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If you are interested in attending the Seminar, send an email to events@bc3research.org

30th April, DIPC offices (Paseo Manuel de Lardizabal, 4 SAN SEBASTIÁN) 

* The Seminar will be in English. / Mintegia ingelesez burutuko da. / El seminario se realizará en inglés.

 

Friday, 14 de March de 2014

Este contenido no está disponible en el idioma elegido.

Putting the break on belching ruminants: strategies to reduce methane emissions

Lecturer: Dr. David R. Yáñez-Ruiz Animal Nutrition Institute (CSIC)

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Wednesday, 04 de December de 2013

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Coping with and Adapting to Global Change. Challenge for Society, Households and Individuals

Lecturer: Barbora Duzi- PhD Student, Global Change Research Centre The Academy of Sciences of the Czech Republic

Household Adaptation Strategies to Climate Extremes and Population Consequences in Rural Areas in the Czech Republic

Lecturer: Robert Stojanov. Dr. en Geografía Medioambiental. Global Change Research Center, The Academy of Sciences. Rep. Checa.

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Friday, 04 de October de 2013

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Effects of international trade of food and feed and human diet shifts on food security and environmental safety: global and regional perspectives

Lecturer: Dr. Luis Lassaletta. UMR Sisyphe, CNRS/Université Pierre et Marie Curie.Paris (France)

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Thursday, 26 de September de 2013

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Biodiversity for Transgenics? Pursuit of Indian Farmers for Higher-Yielding, Lower-Risk Production Alternatives

Lecturer: Dr. Vijesh V. Krishna, Department of Agricultural Economics and Rural Development, Georg-August University of Goettingen, Germany

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Friday, 13 de September de 2013

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Experiment on non-governmental norm enforcement (presentation of planned design).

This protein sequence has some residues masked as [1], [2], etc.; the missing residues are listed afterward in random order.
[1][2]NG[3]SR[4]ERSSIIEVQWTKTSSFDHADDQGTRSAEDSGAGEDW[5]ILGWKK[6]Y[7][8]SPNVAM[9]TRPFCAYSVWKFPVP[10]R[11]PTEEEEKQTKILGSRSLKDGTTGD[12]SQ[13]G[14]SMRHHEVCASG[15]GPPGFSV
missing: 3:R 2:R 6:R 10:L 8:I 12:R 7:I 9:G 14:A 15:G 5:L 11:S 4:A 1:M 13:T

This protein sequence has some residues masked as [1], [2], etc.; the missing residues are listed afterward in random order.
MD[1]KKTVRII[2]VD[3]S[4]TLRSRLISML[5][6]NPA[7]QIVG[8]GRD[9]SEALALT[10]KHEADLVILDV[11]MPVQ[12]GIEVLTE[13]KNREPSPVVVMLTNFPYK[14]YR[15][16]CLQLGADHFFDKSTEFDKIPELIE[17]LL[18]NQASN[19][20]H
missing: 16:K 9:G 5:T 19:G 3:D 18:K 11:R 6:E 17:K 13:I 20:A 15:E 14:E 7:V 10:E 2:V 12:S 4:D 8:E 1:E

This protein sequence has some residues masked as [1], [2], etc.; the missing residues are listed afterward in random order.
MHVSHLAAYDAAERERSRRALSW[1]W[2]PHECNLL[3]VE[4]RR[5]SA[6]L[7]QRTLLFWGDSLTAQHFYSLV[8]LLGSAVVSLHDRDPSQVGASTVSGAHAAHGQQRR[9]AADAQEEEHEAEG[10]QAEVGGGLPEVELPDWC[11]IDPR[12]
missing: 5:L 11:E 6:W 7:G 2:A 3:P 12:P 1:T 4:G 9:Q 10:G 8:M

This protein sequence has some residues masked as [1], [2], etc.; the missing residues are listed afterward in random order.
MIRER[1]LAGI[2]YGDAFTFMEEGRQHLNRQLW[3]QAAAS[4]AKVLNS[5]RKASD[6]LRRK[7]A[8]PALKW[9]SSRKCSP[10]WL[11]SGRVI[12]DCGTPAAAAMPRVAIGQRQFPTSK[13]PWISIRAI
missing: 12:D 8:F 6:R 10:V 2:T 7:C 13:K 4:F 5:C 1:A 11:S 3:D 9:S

Lecturer: Christiane Reif, Researcher at Centre for European Economic Research, Department of Environmental and Resource Economics, Environmental Management (Germany)

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Friday, 16 de August de 2013

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Friday, 30 August 2013(12:00 at BC3 offices)

Re-examining the Past and Rethinking the Future at Mount Mulanje Forest Reserve, Malawi: New Directions for Local Engagement

Lecturer: Mary C. Thompson (Bioversity International, Post-doctoral Research Fellow)

Abstract

Since the 1980s, broad recognition has been given to the need for and the benefits of aligning the protection of biodiversity in threatened forest ecosystems with measures to address the needs and desires of people living near and depending on those ecosystems. With this research project I focus on one such ecosystem found at the Mulanje Mountain Forest Reserve (MMFR) in southern Malawi. Large amounts of money and time have been put forth by local, national, and international donors and conservation organizations to support the goals of biodiversity conservation and social development at MMFR. In order to explore how managers of MMFR have failed to successfully realize both of these overarching goals, I focus on inadequate engagement of forest managers with local populations and the effects of this deficient engagement on the health of the reserve. As part of the analysis I emphasize how certain local social contexts have been left unexamined in project design and how these neglected contexts translate into ineffective project implementation and outcomes. Furthermore I highlight how these unexamined contexts continuously reinforce the superficial nature of the connection between local community members and those charged with managing the reserve

There are valuable lessons to be learned from this case study that can be extended not only to other areas surrounding MMFR, but also to the managers of protected areas worldwide who, in the face of changing global climates and associated policy implications, are seeing the necessity for increasingly meaningful relationships with local communities and individuals.

 

 

Monday, 20 de May de 2013

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Innovation and Aesthetics of On-Site Solar.

Lecturer: Amelia Amon (Alt.Technica, Ltd., New York, NY, USA)

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Monday, 20 de May de 2013

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Integrated challenges to achieving global prosperity for everyone: energy, climate, economics, and resources.

Lecturer: Prof. Tyler Volk (Dept. of Biology, NYU, New York, NY, USA)

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Friday, 12 de April de 2013

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Addressing climate change challenges from a multidisplicinary perspective.

8th - 10th July, 2013 Donostia - San Sebastián